by Allen Wyatt
(last updated October 29, 2016)
I use the Find feature of Word quite often. I suspect that I am not alone in that usage; it is undoubtedly one of the most-used features in the program. As I am searching through a document with the Find and Replace dialog box displayed, I often use Alt+F to find the next occurrence of whatever I am searching for. If I get "on a roll," I may press Alt+F one too many times, and bypass the occurrence that I really wanted.
At these times I have often thought it would be nice if Word included a Find Previous button in the Find and Replace dialog box, or provided a shortcut key that will jump back to the previous occurrence of my search text. Unfortunately, neither of these is available in Word. There are workarounds, however.
One approach is to use a series of keyboard strokes to achieve the desired result. When you realize that you need to go back to the previous occurrence, you could use the following five keystrokes, in succession:
Alt+M Alt+Shift+: (colon) U Enter Alt+F
Intuitive this is not! What these keystrokes do, of course, is to change the direction of the search so that Word searches toward the beginning of the document, instead of toward the end. With the direction changed, the Alt+F shortcut (last keystroke in the list) will jump to the next occurrence toward the beginning--exactly what you want.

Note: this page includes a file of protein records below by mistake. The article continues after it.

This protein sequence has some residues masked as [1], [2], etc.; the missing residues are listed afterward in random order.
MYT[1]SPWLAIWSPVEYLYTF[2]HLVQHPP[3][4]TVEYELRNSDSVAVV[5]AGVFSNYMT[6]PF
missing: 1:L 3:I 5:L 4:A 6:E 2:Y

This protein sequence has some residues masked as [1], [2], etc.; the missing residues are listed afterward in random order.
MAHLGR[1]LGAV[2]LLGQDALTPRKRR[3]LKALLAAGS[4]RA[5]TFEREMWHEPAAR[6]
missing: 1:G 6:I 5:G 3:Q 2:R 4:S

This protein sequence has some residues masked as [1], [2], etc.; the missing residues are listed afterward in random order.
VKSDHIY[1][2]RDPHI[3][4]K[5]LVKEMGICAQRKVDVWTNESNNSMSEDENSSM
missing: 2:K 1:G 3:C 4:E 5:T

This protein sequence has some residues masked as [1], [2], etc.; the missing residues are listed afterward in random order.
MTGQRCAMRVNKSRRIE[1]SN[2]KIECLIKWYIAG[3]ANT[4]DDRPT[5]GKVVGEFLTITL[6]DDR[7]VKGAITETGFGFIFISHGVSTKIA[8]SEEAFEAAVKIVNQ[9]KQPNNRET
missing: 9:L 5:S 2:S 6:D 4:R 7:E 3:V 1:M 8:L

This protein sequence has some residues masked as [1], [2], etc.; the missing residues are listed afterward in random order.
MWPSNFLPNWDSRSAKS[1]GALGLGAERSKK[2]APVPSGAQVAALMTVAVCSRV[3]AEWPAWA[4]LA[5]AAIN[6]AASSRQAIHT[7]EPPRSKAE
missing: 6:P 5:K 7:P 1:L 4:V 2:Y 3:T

There is an even handier solution available that doesn't even involve the Find and Replace dialog box; it involves the Object Browser. The Object Browser allows you to find different "things" in your document. You can use it to browse through tables, comments, fields, footnotes, and so on. (How you use the Object Browser is covered in other issues of WordTips.) What many people don't realize is that when you start to search for something, the Object Browser is automatically kicked into "find" mode. What does this mean? Follow these steps to see:
Figure 1. The Find tab of the Find and Replace dialog box.
The Ctrl+Page Down and Ctrl+Page Up are actually shortcut keys for 'Browse Next' and 'Browse Previous,' respectively. Since the Object Browser was put into "find" mode by initiating a search, they keys effectively allow you to jump all over the place in finding occurrences of your search text. You can even perform editing and other tasks between each use of Ctrl+Page Down and Ctrl+Page Up; Word remembers what the Object Browser was doing when you last used it, so your search continues apace.
WordTips is your source for cost-effective Microsoft Word training. (Microsoft Word is the most popular word processing software in the world.) This tip (1638) applies to Microsoft Word 97, 2000, 2002, and 2003.
Do More in Less Time! Are you ready to harness the full power of Word 2013 to create professional documents? In this comprehensive guide you'll learn the skills and techniques for efficiently building the documents you need for your professional and your personal life. Check out Word 2013 In Depth today!
Want to repeat the same Find and Replace operation over and over again? Here are a couple of ways you can improve your ...Discover More
Can you really use Find and Replace to change the case of text in your document? Not really, but that shouldn't stop you ...Discover More
The wildcard searching available in Word is very powerful. Here's how you can use ordering in your search efforts to make ...Discover More
FREE SERVICE: Get tips like this every week in WordTips, a free productivity newsletter. Enter your address and click "Subscribe."
Got a version of Word that uses the menu interface (Word 97, Word 2000, Word 2002, or Word 2003)? This site is for you! If you use a later version of Word, visit our WordTips site focusing on the ribbon interface.